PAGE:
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Figures

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Fig. 1

Dimensions of the applied WMS. Cross-sectional view (left) and 3D CAD drawing view (right). The distance between the first and the second sensor was 32 mm.

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Fig. 2

Schematic of large-scale boom loop

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Fig. 3

Dual WMSs installed in the pipe

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Fig. 4

Investigated area of flow conditions for stratified and annular flow: 1 cP water viscosity in blue, 10 cP water + CMC in red, and 40 cP water + CMC in green

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Fig. 5

Cross-correlation sample result between two planes of the dual WMSs for different superficial gas velocities at VSL = 0.2 m/s and μL = 1 cP

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Fig. 6

Void fraction sequence for stratified-slug transition. VSG = 9 m/s, VSL = 0.2 m/s, and μL = 1 cP. The liquid is shown in blue and the gas in white color.

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Fig. 7

Void fraction sequence for stratified-wavy flow: VSG = 18 m/s, VSL = 0.2 m/s, and μL = 1 cP. The liquid is shown in blue and the gas in white color.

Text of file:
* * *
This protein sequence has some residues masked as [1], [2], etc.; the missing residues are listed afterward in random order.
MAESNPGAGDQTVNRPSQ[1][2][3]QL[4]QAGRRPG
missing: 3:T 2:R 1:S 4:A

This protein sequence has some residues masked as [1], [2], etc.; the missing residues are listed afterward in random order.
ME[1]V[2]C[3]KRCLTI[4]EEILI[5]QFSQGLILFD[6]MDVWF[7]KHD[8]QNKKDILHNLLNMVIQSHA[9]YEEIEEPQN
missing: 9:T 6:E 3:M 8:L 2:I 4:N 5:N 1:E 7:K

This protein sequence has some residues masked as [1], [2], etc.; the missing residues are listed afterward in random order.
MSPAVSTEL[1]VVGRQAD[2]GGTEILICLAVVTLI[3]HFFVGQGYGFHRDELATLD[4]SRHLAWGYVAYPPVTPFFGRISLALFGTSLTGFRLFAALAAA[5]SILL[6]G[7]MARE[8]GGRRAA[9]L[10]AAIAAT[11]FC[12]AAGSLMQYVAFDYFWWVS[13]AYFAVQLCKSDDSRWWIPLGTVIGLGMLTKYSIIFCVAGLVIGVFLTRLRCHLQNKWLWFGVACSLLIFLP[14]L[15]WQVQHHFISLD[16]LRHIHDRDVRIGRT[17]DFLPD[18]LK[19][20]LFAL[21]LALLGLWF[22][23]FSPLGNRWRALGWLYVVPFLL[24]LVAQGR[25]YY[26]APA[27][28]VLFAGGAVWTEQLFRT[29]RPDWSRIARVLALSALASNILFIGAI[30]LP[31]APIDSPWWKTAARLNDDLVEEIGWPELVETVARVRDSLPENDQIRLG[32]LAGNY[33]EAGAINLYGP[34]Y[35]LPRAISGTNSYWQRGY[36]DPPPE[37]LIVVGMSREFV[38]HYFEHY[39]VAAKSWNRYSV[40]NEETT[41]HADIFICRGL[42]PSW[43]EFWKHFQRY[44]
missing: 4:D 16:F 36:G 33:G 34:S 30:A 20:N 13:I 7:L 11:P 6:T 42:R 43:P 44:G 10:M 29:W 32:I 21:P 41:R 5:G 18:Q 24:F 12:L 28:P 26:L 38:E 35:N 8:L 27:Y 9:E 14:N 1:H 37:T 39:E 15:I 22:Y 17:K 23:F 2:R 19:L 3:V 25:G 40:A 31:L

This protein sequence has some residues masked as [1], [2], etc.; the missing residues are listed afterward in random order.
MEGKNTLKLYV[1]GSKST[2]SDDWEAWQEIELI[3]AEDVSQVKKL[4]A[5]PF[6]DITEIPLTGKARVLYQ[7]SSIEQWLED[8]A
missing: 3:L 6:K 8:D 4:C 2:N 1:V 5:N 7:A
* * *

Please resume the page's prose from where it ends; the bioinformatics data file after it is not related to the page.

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Fig. 8

Time series of cross-sectionally averaged void fraction for stratified-slug transition: VSG = 9 m/s, VSL = 0.2 m/s, and μL = 1 cP

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Fig. 9

Time series of cross-sectionally averaged void fraction for stratified-wavy flow: VSG = 18 m/s, VSL = 0.2 m/s, and μL = 1 cP

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Fig. 10

Effect of liquid viscosity on the time series of cross-sectionally averaged void for stratified-wavy flow: VSG = 18 m/s; VSL = 0.2 m/s; μL = 1 cP, 10 cP, and 40 cP

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Fig. 11

Contours of local time averaged void fraction for stratified-slug transition: VSG = 9 m/s, VSL = 0.2 m/s, and μL = 1 cP

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Fig. 12

Contours of local time averaged void fraction for stratified-wavy flow: VSG = 18 m/s, VSL = 0.2 m/s, and μL = 1 cP

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Fig. 13

Contours of local time averaged void fraction for annular flow: VSG = 30 m/s, VSL = 0.03 m/s, and μL = 1 cP

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Fig. 14

Effect of viscosity on local time averaged void fraction for slug-stratified transition: (a) VSG = 9 m/s, VSL = 0.2 m/s, and μL = 10 cP and (b) VSG = 9 m/s, VSL = 0.2 m/s, and μL = 40 cP